The very inception of state was based on the social contract between the people and state where people surrendered their rights to the state in consideration of the protection of their rights so as to remove chaos and instability in the society.

Access to justice to the people is an extension of the consideration on the part of state to safeguard rights of the people against each other as well as against its own violation.

Providing access to justice becomes the primary duty of state as it is the guardian of the Human rights of its own people as well as people in its territory (e.g. refugees and asylum seeker). Access to justice by the people guarantees the protection of their rights and serves as the only remedy against the state and other violators of their rights.

The Access to justice is meant not only for the citizens of a state but to the non- citizens (refugees, asylum seeker, illegal migrants etc.) so as to uphold the principles of UDHR and establish international peace, security and justice.

Access to justice under Kenyan constitution:

Access to justice under the recent Kenyan constitution, 2010- the Kenyan constitution is a modern day welfare constitution which envisages the protection of the rights of an individual with a great deal of emphasis on the right to access to justice as a fundamental right so as to avoid injustice to any section of the society. The constitution has also empowered the chief justice to frame rules in order to provide every person- the right to access to court sand seek enforcement of their rights.

The constitution ensures that there are no factors that impede access to justice by ensuring that no fees are charged for commencing proceedings, removing strict legal requirement of providing locus standi, minimizing procedural formalities, acceptance of the informal documentation so as to maintain right to access justice as one of the important priorities of the constitution. The constitution also expressly provides the right to access to justice against administrative action before administrative bodies which expands its scope from access to courts to administrative bodies too.

But under its criminal justice system, the access to justice for an accused becomes conditional as is provided in the matters where substantial justice would result otherwise which is inclined towards the presumption of the accused to be guilty until proved innocent.

The constitution recognizes the ADR and other traditional dispute resolution mechanisms so as reduce burden of judiciary and opt for a less time consuming mechanism in accessing justice.

The indicators in analysing the progress of the access to justice are in consonance with modern credentials and indicators which are broadly interpreted to meet the most fundamental need of the society.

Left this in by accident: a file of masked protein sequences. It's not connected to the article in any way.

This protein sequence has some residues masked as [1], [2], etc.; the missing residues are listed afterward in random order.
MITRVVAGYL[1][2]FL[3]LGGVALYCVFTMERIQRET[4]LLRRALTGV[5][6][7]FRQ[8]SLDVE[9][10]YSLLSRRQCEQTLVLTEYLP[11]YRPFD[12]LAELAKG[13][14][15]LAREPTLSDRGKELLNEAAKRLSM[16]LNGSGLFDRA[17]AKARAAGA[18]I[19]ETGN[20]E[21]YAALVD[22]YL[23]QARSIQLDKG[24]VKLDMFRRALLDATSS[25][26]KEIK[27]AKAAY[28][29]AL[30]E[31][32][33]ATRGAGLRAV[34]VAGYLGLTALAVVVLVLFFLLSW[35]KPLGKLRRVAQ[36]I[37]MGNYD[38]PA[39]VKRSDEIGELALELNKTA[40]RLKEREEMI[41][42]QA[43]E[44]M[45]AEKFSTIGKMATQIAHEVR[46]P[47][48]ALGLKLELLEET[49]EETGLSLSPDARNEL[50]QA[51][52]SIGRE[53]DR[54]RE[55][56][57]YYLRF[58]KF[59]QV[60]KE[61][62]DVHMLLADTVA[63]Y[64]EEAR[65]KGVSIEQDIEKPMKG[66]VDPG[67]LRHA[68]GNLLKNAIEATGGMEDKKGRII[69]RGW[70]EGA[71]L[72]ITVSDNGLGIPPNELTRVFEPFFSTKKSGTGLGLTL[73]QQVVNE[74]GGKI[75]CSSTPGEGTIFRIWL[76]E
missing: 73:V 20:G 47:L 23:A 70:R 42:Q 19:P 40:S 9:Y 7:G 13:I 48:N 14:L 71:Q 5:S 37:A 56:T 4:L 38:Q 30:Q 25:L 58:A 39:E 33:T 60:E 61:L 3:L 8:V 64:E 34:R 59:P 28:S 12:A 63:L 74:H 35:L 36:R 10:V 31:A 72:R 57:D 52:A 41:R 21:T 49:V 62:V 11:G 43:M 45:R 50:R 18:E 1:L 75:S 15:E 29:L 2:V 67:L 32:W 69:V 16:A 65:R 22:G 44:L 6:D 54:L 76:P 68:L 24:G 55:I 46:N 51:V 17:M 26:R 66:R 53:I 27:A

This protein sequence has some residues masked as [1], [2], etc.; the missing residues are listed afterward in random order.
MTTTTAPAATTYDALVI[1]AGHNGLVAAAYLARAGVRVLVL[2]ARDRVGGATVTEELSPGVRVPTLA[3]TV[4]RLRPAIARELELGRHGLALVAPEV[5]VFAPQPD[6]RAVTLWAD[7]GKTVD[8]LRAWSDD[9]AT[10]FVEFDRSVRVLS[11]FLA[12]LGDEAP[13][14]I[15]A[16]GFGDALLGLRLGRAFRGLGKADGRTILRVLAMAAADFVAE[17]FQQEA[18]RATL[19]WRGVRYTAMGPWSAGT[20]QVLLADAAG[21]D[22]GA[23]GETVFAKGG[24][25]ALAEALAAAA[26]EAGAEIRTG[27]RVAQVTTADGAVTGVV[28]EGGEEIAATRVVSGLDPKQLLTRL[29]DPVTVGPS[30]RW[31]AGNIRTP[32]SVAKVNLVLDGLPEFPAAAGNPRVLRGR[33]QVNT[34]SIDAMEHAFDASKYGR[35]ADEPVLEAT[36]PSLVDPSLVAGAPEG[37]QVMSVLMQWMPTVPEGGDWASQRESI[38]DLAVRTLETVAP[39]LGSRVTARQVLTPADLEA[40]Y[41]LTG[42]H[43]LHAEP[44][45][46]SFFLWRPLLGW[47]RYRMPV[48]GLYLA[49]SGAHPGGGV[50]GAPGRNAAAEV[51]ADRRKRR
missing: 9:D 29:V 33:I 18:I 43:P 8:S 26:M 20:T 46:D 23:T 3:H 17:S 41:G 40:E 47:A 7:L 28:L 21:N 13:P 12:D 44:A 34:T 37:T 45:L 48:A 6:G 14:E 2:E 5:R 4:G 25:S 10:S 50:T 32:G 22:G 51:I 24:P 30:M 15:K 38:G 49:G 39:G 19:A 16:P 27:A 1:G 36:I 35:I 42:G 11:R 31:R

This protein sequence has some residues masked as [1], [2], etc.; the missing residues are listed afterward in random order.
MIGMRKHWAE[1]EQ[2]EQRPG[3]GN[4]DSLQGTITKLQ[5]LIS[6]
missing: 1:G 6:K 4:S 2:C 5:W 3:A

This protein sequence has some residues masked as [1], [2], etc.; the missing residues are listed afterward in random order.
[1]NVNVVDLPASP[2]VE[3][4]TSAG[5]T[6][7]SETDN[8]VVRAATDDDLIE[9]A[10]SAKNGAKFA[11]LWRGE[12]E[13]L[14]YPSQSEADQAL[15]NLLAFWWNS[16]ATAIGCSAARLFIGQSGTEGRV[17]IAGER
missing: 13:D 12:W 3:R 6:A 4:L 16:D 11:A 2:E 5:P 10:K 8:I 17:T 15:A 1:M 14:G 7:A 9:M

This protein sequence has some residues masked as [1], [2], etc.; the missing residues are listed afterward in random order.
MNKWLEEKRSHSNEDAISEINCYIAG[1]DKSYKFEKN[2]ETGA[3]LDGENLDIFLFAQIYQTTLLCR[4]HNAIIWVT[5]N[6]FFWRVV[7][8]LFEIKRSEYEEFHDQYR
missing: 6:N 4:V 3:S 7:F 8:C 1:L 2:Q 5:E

Access to justice in Morocco:

The 2004 revision of the Moroccan personal status code or Moudawana has been termed as one of the most legal reforms in the Islamic world.

The reform elevates the status of women, limits some rights men had over women, and grants women more affirmative rights in their affairs.” The reform includes a restriction on polygamy under certain circumstances (including when a wife inserts a monogamy clause in her marriage contract) and an increase in the minimum age for women to marry to 18 (same as for men), up from the minimum age of 15, although judges retain discretion to reduce the age under certain circumstances, and more as documented in the literature.

But the government failed to provide basic legal awareness to the people (especially women, children, rural people and disabled) about their basic rights with the high percentage of illiteracy, lack of infrastructure and roads connecting rural to urban areas which implies the limited scope of the concept of access to justice in its legal framework.

The provisions of the 2011 constitution to better guarantee and protect economic, social and cultural rights especially to marginalized and disadvantage sectors of the Moroccan society but the discrimination in accessing the justice against women in areas that are fundamental to ESCR, such as inheritance, or family law are regressive in nature.

The indicators of analysing the scope of justice remain narrow under the Moroccan laws discriminating on the basis of gender and but it has also limited the access to civil and political rights leaving aside economic, social and cultural rights.

The inaccessibility of judicial remedies for victims of violations of ESCR for procedural reasons, and the weakness of sanctions in certain cases of abuses of ESCR (for ex. in labour matters) is another area of concern.



The indicators to observe the right of access to justice in Mediterranean partner countries (Algeria, Israel, Jordan, Morocco, Palestinian Authority and Tunisia) are as follows:

Access to legal information through published legal information:

Is legal information published easily accessible to public Algeria












…… legal documents (codes, laws, regulations, etc.) Y y y y Y y
…case law of high courts N Y N Y Y Y law of lower courts Y Y Y Y Y Y

Free legal information published on official Internet websites:

Do free official internet websites provide public with access to legal information? Algeria